Sandra, a 47-year-old divorced woman, received a diagnosis of stage 3 ovarian cancer 4 years ago, for which she had a total hysterectomy, bilateral salpingo- oophorectomy, omentectomy, lymphadenectomy, and tumor debulking followed by chemotherapy, consisting of cisplatin (Platinol), paclitaxel (Taxol), and doxorubicin (Adriamycin). She did well for 2 years and then moved back to her hometown near her family and underwent three more rounds of second-line chemotherapy. She accepted a less stressful job, bought a house, renewed old friendships, and became more involved with her two sisters and their families.
Sandra developed several complications, including metastasis to the lungs. Then she could no longer work, drive, or care for herself. She had been told by her oncologist that there was nothing else that could be done and that she should consider entering a hospice. She met her attorney and prepared an advance directive and completed her will. She decided to have hospice care at home and, with the help of her family, set up her first floor as a living and sleeping area. She was cared for by family members around the clock for approximately 3 days.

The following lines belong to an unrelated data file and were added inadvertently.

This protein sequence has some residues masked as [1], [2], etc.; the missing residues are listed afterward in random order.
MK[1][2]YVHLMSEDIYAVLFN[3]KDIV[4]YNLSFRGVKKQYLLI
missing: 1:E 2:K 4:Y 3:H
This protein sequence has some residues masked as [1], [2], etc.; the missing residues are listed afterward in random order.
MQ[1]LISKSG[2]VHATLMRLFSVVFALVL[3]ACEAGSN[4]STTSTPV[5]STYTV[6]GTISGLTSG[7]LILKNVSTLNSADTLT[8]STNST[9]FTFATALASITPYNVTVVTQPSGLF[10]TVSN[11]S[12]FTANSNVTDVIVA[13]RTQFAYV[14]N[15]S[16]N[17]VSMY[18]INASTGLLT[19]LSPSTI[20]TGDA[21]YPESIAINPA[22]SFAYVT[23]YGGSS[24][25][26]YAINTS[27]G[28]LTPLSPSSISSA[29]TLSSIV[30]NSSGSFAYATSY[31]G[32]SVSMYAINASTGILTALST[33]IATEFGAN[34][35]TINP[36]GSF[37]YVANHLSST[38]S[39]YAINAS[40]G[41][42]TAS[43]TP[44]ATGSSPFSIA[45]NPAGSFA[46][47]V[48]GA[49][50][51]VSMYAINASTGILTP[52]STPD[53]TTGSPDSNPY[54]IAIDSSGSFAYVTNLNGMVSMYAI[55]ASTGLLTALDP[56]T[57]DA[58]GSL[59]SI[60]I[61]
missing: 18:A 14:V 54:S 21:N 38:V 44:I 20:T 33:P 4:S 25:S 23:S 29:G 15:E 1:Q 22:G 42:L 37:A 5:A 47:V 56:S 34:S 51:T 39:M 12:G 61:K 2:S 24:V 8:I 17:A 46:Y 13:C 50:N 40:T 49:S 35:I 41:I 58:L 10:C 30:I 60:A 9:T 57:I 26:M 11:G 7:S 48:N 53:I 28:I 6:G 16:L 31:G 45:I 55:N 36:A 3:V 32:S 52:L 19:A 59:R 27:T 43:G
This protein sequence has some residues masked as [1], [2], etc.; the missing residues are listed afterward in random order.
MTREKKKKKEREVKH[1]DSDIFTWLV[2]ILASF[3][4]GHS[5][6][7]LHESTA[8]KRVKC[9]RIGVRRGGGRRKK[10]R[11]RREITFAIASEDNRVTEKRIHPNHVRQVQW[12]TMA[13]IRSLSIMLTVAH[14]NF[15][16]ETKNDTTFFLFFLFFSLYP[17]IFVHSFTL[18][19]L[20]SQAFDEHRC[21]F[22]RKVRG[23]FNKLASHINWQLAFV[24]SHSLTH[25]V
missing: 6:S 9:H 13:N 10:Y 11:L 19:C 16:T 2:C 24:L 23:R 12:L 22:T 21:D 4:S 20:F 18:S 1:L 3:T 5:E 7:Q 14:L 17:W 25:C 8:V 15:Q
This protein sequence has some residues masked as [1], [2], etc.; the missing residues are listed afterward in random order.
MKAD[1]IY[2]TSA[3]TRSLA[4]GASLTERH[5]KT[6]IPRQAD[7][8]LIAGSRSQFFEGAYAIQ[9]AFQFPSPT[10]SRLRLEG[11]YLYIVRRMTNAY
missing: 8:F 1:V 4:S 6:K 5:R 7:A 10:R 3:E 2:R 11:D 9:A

Sandra observed that she was tiring everyone out so much that they could not really enjoy each other’s company. At this time, she contacted the Visiting Nurse Association (VNA) to seek assistance. Her plan was to try to enjoy her family and friend’s visits. After assessment, the VNA nurse prioritized her problems to include fatigue and caregiver role strain. Other potential problem areas that may need to be incorporated into the care plan include anticipatory grieving and impaired comfort.
- What are some of the stresses on Sandra’s middle-aged sisters and their families?
- What resources are available to manage these stresses and support the sisters while caring for their dying sister Sandra?
- Describe Sandra’s feelings about dependency and loss of autonomy because she is unable to do her own activities of daily living any longer